5. Conclusions

This paper presented a faster direct solver NRLU for solving the transient problems of the nuclear power plant system using the minimal fill-ins concept. After implementing the NRLU algorithm using the FORTRAN programming language and embedding it into RELAP5/MOD3.3, the matrix solver was tested using some sparse matrices formed from RELAP5 program. The calculation time and memory requirements during numerical factorization were tested compared with the original matrix solver in RELAP5/MOD3.3. The test results show that the NRLU solver can reduce the fill-ins during LU factorization process and the NRLU solver can achieve up to 1.8 speed ratios.

https://doi.org/10.1155/2017/7072197

Conflicts of Interest

The authors declare that they have no conflicts of interest. Acknowledgments

The study of this paper is financially supported by China Nuclear Power Simulation Technology Co. Ltd. that provided valuable comments and relevant information. The authors would like to express their heartily gratitude to its support and funding.

References

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Li Ge, (1) Wei Liu, (2) and Jianqiang Shan (1)

(1) Xi'an Jiaotong University, 28 W. Xianning Rd, Xi'an, China

(2) Science and Technology on Reactor System Design Technology Laboratory, Nuclear Power Institute of China, Chengdu, China

Correspondence should be addressed to Jianqiang Shan; jqshan@mail.xjtu.edu.cn

Received 7 April 2017; Revised 3 July 2017; Accepted 22 August 2017; Published 19 September 2017

Academic Editor: Manmohan Pandey

Caption: FIGURE 1: The oriented graph of matrix A.

Caption: FIGURE 2: The simplified oriented graph of matrix A.

Caption: FIGURE 3: The result of eliminating the ith node.

Caption: FIGURE 4: Elimination process using oriented graph method.

Caption: FIGURE 5: The matrix reordering algorithm.

Caption: FIGURE 6: Nodalization of the 4-branch system.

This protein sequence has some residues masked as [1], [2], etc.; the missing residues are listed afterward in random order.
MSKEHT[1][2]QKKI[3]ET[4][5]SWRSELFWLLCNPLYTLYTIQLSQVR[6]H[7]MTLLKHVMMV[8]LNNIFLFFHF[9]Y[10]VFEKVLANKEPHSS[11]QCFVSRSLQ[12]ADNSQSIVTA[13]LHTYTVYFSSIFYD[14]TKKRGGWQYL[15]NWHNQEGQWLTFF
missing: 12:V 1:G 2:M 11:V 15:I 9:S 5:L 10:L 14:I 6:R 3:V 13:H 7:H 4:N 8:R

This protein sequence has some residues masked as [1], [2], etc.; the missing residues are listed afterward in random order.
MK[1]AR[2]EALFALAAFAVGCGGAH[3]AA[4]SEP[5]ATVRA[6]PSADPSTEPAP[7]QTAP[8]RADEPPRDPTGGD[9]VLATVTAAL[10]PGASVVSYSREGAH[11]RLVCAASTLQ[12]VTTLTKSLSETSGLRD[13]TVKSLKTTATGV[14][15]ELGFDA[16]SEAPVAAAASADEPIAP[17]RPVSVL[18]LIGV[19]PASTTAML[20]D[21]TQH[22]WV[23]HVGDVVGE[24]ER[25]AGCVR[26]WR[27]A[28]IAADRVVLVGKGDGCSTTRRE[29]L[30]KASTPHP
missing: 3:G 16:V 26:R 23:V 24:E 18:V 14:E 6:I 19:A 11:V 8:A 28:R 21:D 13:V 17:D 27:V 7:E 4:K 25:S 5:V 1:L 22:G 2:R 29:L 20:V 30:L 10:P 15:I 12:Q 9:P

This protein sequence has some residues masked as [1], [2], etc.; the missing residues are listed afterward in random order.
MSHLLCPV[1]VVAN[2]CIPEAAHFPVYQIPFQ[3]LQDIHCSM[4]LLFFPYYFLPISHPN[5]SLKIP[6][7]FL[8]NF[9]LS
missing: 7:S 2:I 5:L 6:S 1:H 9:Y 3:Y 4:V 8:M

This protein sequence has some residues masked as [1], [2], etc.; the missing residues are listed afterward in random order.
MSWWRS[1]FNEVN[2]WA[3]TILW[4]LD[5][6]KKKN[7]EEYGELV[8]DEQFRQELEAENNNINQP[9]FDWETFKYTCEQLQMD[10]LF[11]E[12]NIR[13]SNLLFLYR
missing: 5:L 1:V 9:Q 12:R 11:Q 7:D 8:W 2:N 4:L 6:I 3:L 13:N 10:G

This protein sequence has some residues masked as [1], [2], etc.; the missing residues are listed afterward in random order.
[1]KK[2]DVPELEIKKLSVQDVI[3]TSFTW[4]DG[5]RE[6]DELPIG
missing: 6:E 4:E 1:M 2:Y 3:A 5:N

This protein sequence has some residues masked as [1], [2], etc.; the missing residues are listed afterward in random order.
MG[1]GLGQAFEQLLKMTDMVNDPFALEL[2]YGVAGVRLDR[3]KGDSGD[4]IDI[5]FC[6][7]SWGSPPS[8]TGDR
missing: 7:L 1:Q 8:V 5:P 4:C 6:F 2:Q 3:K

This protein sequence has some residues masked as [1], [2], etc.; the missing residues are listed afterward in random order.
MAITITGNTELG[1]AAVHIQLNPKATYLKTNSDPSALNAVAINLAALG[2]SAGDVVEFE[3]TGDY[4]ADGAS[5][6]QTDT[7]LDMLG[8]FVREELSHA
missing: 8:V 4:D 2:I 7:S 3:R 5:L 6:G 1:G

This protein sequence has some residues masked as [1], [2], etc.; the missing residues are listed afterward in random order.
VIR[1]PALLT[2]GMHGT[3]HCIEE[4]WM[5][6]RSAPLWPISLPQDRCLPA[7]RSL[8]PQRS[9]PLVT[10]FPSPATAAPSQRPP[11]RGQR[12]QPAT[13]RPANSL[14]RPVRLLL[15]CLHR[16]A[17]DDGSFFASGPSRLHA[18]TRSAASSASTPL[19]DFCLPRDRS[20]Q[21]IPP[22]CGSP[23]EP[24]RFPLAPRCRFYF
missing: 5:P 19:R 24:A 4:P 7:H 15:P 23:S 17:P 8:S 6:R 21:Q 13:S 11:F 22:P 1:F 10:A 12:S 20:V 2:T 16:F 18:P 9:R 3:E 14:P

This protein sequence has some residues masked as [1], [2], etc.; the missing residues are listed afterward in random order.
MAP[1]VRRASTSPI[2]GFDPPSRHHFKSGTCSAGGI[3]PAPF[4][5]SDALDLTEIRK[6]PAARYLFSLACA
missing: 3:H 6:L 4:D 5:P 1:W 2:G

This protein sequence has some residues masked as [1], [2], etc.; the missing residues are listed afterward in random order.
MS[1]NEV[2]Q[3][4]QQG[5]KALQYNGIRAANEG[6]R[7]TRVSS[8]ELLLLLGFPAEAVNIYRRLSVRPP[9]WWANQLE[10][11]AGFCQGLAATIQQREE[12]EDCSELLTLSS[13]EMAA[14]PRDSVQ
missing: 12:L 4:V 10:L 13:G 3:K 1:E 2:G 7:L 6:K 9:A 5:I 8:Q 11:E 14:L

Caption: FIGURE 7: The branch loops for the vessel and cooling loop.

Caption: FIGURE 8: The calculation time of NRLU and original solver with node number.

Caption: FIGURE 9: The memory requirements of NRLU and original solver with node number.

Caption: FIGURE 10: RELAP5 nodalization for the simple parallel pipes system.

Caption: FIGURE 11: RELAP5 nodalization for the small modular power system.

Caption: FIGURE 12: The nonzero structure of matrix A for case 1.

Caption: FIGURE 13: The nonzero structure of matrix A for case 2.

Caption: FIGURE 14: Original and NRLU calculated inlet mass flows of pipes 125 and 126 for case 1.

Caption: FIGURE 15: Original and NRLU calculated inlet temperature of pipe 125 for case 1.

Caption: FIGURE 16: Original and NRLU calculated inlet pressure of pipe 125 for case 1.

Caption: FIGURE 17: Original and NRLU calculated core channel mass flows for case 2.

Caption: FIGURE 18: Original and NRLU calculated temperatures of core inlet and outlet for case 2.

Caption: FIGURE 19: Original and NRLU calculated pressures of core inlet and outlet for case 2.

Table 1: The comparisons of the two matrix solvers for cases 1 and 2. Case number 1 2 Description Simple Small modular parallel pipes power plant Order 14 424 Nonzero number 40 1317 Original matrix 48 1635 solver's fill-ins NRLU solver's fill-ins 18 642 Original matrix solver's 6 18 matrix calculation time (s) NRLU solver's matrix 4 10 calculation time (s) Speed ratio 1.5 1.8

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Title Annotation: | Research Article |
---|---|

Author: | Ge, Li; Liu, Wei; Shan, Jianqiang |

Publication: | Science and Technology of Nuclear Installations |

Article Type: | Report |

Date: | Jan 1, 2017 |

Words: | 3806 |